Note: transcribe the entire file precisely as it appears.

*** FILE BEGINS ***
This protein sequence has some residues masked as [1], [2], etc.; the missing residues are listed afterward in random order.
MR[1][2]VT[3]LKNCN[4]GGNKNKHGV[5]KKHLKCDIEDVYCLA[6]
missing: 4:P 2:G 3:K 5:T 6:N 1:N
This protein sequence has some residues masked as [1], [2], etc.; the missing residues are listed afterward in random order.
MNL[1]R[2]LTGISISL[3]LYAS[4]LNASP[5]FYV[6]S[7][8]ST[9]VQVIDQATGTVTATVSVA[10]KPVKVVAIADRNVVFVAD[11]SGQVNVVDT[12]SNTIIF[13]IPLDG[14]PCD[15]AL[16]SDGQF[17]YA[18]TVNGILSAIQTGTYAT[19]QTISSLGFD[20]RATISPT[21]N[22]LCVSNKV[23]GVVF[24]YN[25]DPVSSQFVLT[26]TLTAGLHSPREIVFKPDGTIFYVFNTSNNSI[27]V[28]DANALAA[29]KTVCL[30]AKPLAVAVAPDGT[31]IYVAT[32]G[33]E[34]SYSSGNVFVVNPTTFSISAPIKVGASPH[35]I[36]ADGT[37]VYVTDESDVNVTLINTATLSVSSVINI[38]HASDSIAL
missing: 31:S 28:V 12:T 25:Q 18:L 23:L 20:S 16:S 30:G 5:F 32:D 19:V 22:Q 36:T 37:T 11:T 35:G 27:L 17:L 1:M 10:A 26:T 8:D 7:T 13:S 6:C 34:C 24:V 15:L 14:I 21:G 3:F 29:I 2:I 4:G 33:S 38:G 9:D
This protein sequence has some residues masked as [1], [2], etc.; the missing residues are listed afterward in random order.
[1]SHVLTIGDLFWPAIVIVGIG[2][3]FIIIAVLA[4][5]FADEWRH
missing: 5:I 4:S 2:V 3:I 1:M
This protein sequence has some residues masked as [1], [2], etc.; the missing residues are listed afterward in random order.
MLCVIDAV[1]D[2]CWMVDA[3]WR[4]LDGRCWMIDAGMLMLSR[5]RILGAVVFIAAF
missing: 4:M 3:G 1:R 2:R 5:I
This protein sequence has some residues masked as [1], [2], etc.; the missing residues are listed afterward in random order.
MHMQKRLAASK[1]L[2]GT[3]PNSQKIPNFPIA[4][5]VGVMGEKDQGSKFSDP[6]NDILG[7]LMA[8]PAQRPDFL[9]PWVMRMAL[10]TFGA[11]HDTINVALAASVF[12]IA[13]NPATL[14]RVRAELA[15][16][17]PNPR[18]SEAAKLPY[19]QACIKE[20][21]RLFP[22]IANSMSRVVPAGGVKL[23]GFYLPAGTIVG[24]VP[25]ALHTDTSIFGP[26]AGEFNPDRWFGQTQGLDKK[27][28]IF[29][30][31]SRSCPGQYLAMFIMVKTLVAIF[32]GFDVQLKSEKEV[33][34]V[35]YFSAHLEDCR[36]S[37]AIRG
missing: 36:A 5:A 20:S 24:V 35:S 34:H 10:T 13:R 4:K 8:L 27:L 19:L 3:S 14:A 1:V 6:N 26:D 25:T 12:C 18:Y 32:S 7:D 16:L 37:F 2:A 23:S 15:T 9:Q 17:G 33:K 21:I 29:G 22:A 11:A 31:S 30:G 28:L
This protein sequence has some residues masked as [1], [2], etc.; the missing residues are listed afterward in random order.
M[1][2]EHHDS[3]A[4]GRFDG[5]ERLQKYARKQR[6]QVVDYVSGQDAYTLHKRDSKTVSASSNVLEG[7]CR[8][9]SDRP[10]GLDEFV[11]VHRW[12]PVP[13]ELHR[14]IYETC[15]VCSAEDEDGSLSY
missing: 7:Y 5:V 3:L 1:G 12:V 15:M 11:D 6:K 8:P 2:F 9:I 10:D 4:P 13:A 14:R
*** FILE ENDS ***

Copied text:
This protein sequence has some residues masked as [1], [2], etc.; the missing residues are listed afterward in random order.
MR[1][2]VT[3]LKNCN[4]GGNKNKHGV[5]KKHLKCDIEDVYCLA[6]
missing: 4:P 2:G 3:K 5:T 6:N 1:N
This protein sequence has some residues masked as [1], [2], etc.; the missing residues are listed afterward in random order.
MNL[1]R[2]LTGISISL[3]LYAS[4]LNASP[5]FYV[6]S[7][8]ST[9]VQVIDQATGTVTATVSVA[10]KPVKVVAIADRNVVFVAD[11]SGQVNVVDT[12]SNTIIF[13]IPLDG[14]PCD[15]AL[16]SDGQF[17]YA[18]TVNGILSAIQTGTYAT[19]QTISSLGFD[20]RATISPT[21]N[22]LCVSNKV[23]GVVF[24]YN[25]DPVSSQFVLT[26]TLTAGLHSPREIVFKPDGTIFYVFNTSNNSI[27]V[28]DANALAA[29]KTVCL[30]AKPLAVAVAPDGT[31]IYVAT[32]G[33]E[34]SYSSGNVFVVNPTTFSISAPIKVGASPH[35]I[36]ADGT[37]VYVTDESDVNVTLINTATLSVSSVINI[38]HASDSIAL
missing: 31:S 28:V 12:T 25:Q 18:L 23:L 20:S 16:S 30:G 5:F 32:D 19:V 22:Q 36:T 37:T 11:T 35:G 27:L 17:L 1:M 10:A 26:T 8:D 7:T 13:S 6:C 34:C 24:V 15:L 14:I 21:G 3:F 29:I 2:I 4:G 33:S 38:G 9:D
This protein sequence has some residues masked as [1], [2], etc.; the missing residues are listed afterward in random order.
[1]SHVLTIGDLFWPAIVIVGIG[2][3]FIIIAVLA[4][5]FADEWRH
missing: 5:I 4:S 2:V 3:I 1:M
This protein sequence has some residues masked as [1], [2], etc.; the missing residues are listed afterward in random order.
MLCVIDAV[1]D[2]CWMVDA[3]WR[4]LDGRCWMIDAGMLMLSR[5]RILGAVVFIAAF
missing: 4:M 3:G 1:R 2:R 5:I
This protein sequence has some residues masked as [1], [2], etc.; the missing residues are listed afterward in random order.
MHMQKRLAASK[1]L[2]GT[3]PNSQKIPNFPIA[4][5]VGVMGEKDQGSKFSDP[6]NDILG[7]LMA[8]PAQRPDFL[9]PWVMRMAL[10]TFGA[11]HDTINVALAASVF[12]IA[13]NPATL[14]RVRAELA[15][16][17]PNPR[18]SEAAKLPY[19]QACIKE[20][21]RLFP[22]IANSMSRVVPAGGVKL[23]GFYLPAGTIVG[24]VP[25]ALHTDTSIFGP[26]AGEFNPDRWFGQTQGLDKK[27][28]IF[29][30][31]SRSCPGQYLAMFIMVKTLVAIF[32]GFDVQLKSEKEV[33][34]V[35]YFSAHLEDCR[36]S[37]AIRG
missing: 36:A 5:A 20:S 24:V 35:S 34:H 10:T 13:R 4:K 8:L 27:L 19:L 3:S 14:A 1:V 6:N 26:D 25:T 12:C 18:Y 32:S 7:D 16:L 37:F 2:A 23:S 15:T 9:Q 17:G 33:K 21:I 29:G 22:A 11:A 31:S 30:G 28:L
This protein sequence has some residues masked as [1], [2], etc.; the missing residues are listed afterward in random order.
M[1][2]EHHDS[3]A[4]GRFDG[5]ERLQKYARKQR[6]QVVDYVSGQDAYTLHKRDSKTVSASSNVLEG[7]CR[8][9]SDRP[10]GLDEFV[11]VHRW[12]PVP[13]ELHR[14]IYETC[15]VCSAEDEDGSLSY
missing: 7:Y 5:V 3:L 1:G 12:V 15:M 11:D 6:K 8:P 2:F 9:I 10:D 4:P 13:A 14:R